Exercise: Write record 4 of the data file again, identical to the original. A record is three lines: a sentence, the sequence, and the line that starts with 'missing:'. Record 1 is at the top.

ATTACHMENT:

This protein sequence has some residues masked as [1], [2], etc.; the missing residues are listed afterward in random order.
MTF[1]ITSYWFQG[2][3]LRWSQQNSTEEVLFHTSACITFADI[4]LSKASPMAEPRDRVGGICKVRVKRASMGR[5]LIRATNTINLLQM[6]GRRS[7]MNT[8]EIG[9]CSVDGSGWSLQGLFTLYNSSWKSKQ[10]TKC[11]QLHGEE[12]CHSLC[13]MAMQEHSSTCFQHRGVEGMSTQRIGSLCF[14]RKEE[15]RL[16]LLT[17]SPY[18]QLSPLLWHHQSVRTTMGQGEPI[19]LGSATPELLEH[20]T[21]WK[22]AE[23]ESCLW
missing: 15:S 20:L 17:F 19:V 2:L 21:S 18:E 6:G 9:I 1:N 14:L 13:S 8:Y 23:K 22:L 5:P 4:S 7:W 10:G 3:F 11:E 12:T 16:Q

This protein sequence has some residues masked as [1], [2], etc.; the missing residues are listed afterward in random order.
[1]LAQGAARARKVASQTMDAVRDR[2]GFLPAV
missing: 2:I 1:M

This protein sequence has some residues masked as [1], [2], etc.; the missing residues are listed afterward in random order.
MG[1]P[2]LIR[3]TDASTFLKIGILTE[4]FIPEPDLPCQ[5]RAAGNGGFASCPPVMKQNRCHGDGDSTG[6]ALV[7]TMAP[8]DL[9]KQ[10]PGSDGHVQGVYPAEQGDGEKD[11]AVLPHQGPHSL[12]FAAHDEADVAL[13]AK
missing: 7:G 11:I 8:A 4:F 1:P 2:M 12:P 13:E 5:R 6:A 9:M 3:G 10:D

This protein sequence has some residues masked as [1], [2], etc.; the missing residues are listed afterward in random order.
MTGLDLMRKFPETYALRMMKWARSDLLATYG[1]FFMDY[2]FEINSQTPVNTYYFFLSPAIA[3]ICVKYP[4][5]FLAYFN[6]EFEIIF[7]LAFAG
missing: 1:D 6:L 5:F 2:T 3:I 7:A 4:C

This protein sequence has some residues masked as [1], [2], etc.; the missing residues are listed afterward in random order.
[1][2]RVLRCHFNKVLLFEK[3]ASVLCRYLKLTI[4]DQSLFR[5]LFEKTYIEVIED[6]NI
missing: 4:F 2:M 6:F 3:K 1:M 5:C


This protein sequence has some residues masked as [1], [2], etc.; the missing residues are listed afterward in random order.
MTGLDLMRKFPETYALRMMKWARSDLLATYG[1]FFMDY[2]FEINSQTPVNTYYFFLSPAIA[3]ICVKYP[4][5]FLAYFN[6]EFEIIF[7]LAFAG
missing: 1:D 6:L 5:F 2:T 3:I 7:A 4:C